A portable application is a “stand alone” program that does not need to be installed on a computer’s hard drive.  When you install a regular program there are files that are written all over your computer.  For instance, many entries may be made in your windows’ registry file along with other folders somewhere else.  A portable application is installed in one main folder and no other entries are written anywhere else on the system.  This is like a step back in time.  In the DOS days and the originating days of windows all programs were installed like this; however, things are now different.

The first and predominate portable applications site is called, appropriately enough, “Portable Apps“.  If you go there you can install the basic program on your USB stick and it will provide a lot of good “little” programs.  It creates a menu system so that when you plug your USB stick in it will pop up and you can run your portable applications from there.

There are three different Portable Apps from which to choose.  The differences are in size and  what programs you get with each one.  The first choice, “Platform Only” will only install the basic program.  I don’t find this one to be very useful.  It  is only 1.3MB in size but it doesn’t do much to help you out.

The other two installs are called “Suite Lite” and “Suite Standard”.  These two are respectivelyimage 150MB and 355MB in size.  The minimum recommended sizes for your USB device is 256MB and 512MB, again depending on which version you choose.

Each of the larger versions include most of the Mozilla apps like the FireFox browser, Thunderbird email, a messaging program, an antivirus program and several other apps.  The difference between the two is that the larger version includes Open Office Portable version.  That is an excellent substitute for Microsoft Office on a budget…it is free as are all of these apps.  You can look for other portable programs online too.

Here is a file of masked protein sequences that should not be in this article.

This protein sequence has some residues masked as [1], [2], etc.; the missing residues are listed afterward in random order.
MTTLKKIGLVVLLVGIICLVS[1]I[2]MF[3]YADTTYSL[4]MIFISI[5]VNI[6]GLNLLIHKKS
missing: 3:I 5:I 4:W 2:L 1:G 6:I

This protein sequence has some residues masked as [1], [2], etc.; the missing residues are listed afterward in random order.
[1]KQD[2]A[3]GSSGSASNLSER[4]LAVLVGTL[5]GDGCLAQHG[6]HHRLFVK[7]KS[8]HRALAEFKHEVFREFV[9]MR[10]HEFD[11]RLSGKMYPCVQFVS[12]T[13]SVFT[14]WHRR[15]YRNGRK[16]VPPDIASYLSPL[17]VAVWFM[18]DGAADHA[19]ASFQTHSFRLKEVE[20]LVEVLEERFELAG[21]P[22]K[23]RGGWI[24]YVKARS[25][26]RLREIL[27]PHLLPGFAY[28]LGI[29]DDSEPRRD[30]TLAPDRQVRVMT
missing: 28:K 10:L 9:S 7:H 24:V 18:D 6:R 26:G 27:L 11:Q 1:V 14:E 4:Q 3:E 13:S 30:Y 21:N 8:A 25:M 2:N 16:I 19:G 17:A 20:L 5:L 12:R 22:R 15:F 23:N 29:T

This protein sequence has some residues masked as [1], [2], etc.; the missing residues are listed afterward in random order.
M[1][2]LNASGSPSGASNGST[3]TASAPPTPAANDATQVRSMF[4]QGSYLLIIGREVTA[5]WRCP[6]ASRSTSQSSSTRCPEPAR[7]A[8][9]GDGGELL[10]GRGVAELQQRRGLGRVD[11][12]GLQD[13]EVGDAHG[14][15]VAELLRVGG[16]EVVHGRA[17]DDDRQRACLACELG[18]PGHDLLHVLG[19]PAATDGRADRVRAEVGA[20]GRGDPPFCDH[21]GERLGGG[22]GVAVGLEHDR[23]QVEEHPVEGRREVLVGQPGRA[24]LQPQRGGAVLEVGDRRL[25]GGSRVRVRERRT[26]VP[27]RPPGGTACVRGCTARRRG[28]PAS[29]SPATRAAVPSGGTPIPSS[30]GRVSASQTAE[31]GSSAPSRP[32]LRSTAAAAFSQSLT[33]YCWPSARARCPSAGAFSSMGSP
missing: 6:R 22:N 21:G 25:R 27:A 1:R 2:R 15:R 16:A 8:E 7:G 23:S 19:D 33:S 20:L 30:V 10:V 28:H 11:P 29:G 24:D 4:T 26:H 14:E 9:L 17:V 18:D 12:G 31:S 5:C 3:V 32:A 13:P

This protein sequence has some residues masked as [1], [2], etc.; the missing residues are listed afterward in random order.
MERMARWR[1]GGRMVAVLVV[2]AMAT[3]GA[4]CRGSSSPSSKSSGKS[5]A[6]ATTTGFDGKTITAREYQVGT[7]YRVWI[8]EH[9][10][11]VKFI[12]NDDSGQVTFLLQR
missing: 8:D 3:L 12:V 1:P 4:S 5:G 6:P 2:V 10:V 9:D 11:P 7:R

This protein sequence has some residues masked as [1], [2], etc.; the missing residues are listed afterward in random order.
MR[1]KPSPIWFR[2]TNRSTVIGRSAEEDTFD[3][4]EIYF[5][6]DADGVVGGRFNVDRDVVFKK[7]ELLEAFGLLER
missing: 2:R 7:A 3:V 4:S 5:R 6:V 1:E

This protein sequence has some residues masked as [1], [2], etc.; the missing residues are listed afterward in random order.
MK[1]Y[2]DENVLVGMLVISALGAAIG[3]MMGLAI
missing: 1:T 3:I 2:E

Why would you want to install these or a USB stick?  You go to a friend’s house and want to do some work on your newspaper column or your personal budget.  You can perform everything you need to on your USB stick after plugging it into their computer.  None of your information is left behind on their computer since you have used your portable “system” to do your work and store your files.  You can check your email, surf the web, etc. without leaving behind any of your private information on someone else’s system.

It provides a good use for your USB thumb drive other than using it for storage only.  There are other portable app sites online – Google for them.  Even so; “Portable Apps” is the first, and in my opinion the best.